In 2002 I was a seventeen year-old high school senior. On Friday, September 13, I found out I was pregnant. I had big dreams for myself. I wanted to be a news reporter. I had my goals set on that. I was living in Phoenix, Arizona, at the time. *ASU has an awesome broadcast school: the Walter Cronkite School of Communication. I was going there, and nothing could change my mind.
When I found out I was pregnant, I knew I wanted an abortion, and so did [the father]. There was no question. So I went to Planned Parenthood about a week later. The waiting room was full of people. I was listening to them as I filled out my paperwork. I was kinda feeling uneasy. I really didn’t know what was going on. All I can say is that it was the first time God started dealing with me. People were laughing and talking on their cell phones. I thought, “It’s like we’re at a dentist’s office.” I didn’t grow up in church, so I don’t feel like I had great morals to stand on. So the way I was feeling wasn’t from [inside] me. I was looking down trying to fill out my paperwork, and there were big tears in my eyes. I knew if I blinked I wouldn’t be able to stop crying, so I left.
Because I really wanted to get it over with and because I was kinda being pushed into it, I went back about a week later. My boyfriend kept telling me over and over that I really needed to do it. They had to do an ultrasound to see how far along I was. As the nurse was doing the ultrasound I asked if I could see the baby. She said, “No,” but she printed out the picture and put it on my file, put the file in front of me, and walked out of the room. Then I saw her. I saw her fingers and her toes, her head and the outline of her body. Then I left again. I couldn’t do it.
This time about two or three weeks went by. I didn’t want to go back in there. I made up a whole story I was going to tell my parents. I tried to convince [my boyfriend]. He just would not go for it. So about four weeks later on October 10, he made an appointment, picked me up, and dropped me off. It was 5:30 in the afternoon. I walked in, they gave me some Valium, and twenty minutes later it was over. I had my abortion. It was awful. They actually had to hold me down because I was trying to get up.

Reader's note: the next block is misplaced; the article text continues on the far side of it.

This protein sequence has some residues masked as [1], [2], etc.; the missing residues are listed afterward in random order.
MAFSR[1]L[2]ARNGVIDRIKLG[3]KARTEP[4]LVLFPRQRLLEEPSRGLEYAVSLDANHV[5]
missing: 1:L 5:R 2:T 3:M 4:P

After the abortion, I went to the recovery room. It was [furnished with] beanbag chairs. I was the only one crying, so the counselor was talking to me. She said, “You know your baby wouldn’t have had any kind of life.” I looked at her and said, “Before, you told me it wasn’t a baby, that it was just tissue.” It was then that everything just came down. I did graduate, but I almost dropped out of school. My grades went down. I started partying. Drinking was like my best friend. I became a complete 180 degrees of what I was before [the abortion].
Later, at age nineteen, I was dating Jeremy, who is now my husband. He pretty much told me if I wanted to continue dating him I had to go to church. I said, “OK.” It’s odd that I said that, but I did. On my way to church, I was so nervous. I kept making him pull over because I was getting sick. I told him, “When I go into church the walls are going to fall down on me,” but they didn’t. I survived.
“While we were yet sinners, Christ died for us.” [Romans 5:8] As I thought about that I realized [God] knew what I would to do even before I was born. Yet he still loved me and died for me. I don’t have to be some perfect cleaned up version of myself. I just have to be me. It’s like the song, **“Who Will Love Me for Me?” I love that song. People believe that when they come to church they’ve got to be clean, put on their smiles, and have it together. That’s not what it needs to be like. It’s like, “Just come as you are.” Christ loves you for who you are, not for some JCPenney version of yourself.
*Arizona State University, www.asu.edu